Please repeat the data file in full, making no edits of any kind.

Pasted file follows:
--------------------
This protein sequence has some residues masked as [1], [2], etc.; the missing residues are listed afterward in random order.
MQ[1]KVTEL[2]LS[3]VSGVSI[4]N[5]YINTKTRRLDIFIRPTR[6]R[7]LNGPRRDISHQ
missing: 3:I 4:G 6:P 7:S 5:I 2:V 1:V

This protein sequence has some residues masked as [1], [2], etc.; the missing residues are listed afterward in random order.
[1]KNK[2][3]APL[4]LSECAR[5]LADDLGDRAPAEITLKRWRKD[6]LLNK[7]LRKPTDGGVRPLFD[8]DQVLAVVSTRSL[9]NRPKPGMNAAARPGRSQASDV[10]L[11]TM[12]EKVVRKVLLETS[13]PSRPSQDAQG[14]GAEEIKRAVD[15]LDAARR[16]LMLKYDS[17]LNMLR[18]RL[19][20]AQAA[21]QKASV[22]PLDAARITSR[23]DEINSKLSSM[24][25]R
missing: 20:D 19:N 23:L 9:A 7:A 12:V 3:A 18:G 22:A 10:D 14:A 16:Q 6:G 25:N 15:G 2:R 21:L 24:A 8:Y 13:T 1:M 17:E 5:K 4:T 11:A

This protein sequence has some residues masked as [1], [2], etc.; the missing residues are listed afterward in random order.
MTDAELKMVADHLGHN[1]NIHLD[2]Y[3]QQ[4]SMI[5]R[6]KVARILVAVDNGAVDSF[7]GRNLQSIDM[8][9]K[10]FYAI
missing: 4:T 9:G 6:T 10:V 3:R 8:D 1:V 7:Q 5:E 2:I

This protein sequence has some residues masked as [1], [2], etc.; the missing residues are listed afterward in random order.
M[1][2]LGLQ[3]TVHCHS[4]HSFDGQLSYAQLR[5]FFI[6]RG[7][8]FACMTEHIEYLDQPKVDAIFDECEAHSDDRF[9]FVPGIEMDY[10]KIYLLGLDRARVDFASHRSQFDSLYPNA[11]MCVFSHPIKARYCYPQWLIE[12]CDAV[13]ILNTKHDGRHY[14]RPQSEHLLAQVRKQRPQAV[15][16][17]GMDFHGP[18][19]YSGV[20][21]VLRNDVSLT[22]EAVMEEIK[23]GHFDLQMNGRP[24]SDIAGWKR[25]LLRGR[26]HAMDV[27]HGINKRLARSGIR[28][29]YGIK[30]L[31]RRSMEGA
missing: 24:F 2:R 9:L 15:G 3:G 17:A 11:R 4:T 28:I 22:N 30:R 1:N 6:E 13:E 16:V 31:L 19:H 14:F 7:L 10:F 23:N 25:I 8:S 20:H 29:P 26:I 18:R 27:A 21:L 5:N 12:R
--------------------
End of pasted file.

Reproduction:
This protein sequence has some residues masked as [1], [2], etc.; the missing residues are listed afterward in random order.
MQ[1]KVTEL[2]LS[3]VSGVSI[4]N[5]YINTKTRRLDIFIRPTR[6]R[7]LNGPRRDISHQ
missing: 3:I 4:G 6:P 7:S 5:I 2:V 1:V

This protein sequence has some residues masked as [1], [2], etc.; the missing residues are listed afterward in random order.
[1]KNK[2][3]APL[4]LSECAR[5]LADDLGDRAPAEITLKRWRKD[6]LLNK[7]LRKPTDGGVRPLFD[8]DQVLAVVSTRSL[9]NRPKPGMNAAARPGRSQASDV[10]L[11]TM[12]EKVVRKVLLETS[13]PSRPSQDAQG[14]GAEEIKRAVD[15]LDAARR[16]LMLKYDS[17]LNMLR[18]RL[19][20]AQAA[21]QKASV[22]PLDAARITSR[23]DEINSKLSSM[24][25]R
missing: 20:D 19:N 23:L 9:A 7:A 12:V 3:A 18:G 22:A 10:D 14:A 16:Q 6:G 25:N 15:G 2:R 21:L 24:A 8:Y 13:T 1:M 17:E 5:K 4:T 11:A

This protein sequence has some residues masked as [1], [2], etc.; the missing residues are listed afterward in random order.
MTDAELKMVADHLGHN[1]NIHLD[2]Y[3]QQ[4]SMI[5]R[6]KVARILVAVDNGAVDSF[7]GRNLQSIDM[8][9]K[10]FYAI
missing: 4:T 9:G 6:T 10:V 3:R 8:D 1:V 7:Q 5:E 2:I

This protein sequence has some residues masked as [1], [2], etc.; the missing residues are listed afterward in random order.
M[1][2]LGLQ[3]TVHCHS[4]HSFDGQLSYAQLR[5]FFI[6]RG[7][8]FACMTEHIEYLDQPKVDAIFDECEAHSDDRF[9]FVPGIEMDY[10]KIYLLGLDRARVDFASHRSQFDSLYPNA[11]MCVFSHPIKARYCYPQWLIE[12]CDAV[13]ILNTKHDGRHY[14]RPQSEHLLAQVRKQRPQAV[15][16][17]GMDFHGP[18][19]YSGV[20][21]VLRNDVSLT[22]EAVMEEIK[23]GHFDLQMNGRP[24]SDIAGWKR[25]LLRGR[26]HAMDV[27]HGINKRLARSGIR[28][29]YGIK[30]L[31]RRSMEGA
missing: 24:F 2:R 9:L 15:G 3:G 17:A 11:R 4:T 28:I 22:N 30:R 1:N 6:E 13:E 16:V 31:L 19:H 14:F 7:L 10:F 23:N 25:I 8:S 20:H 29:P 26:I 18:R 27:A 21:L 5:N 12:R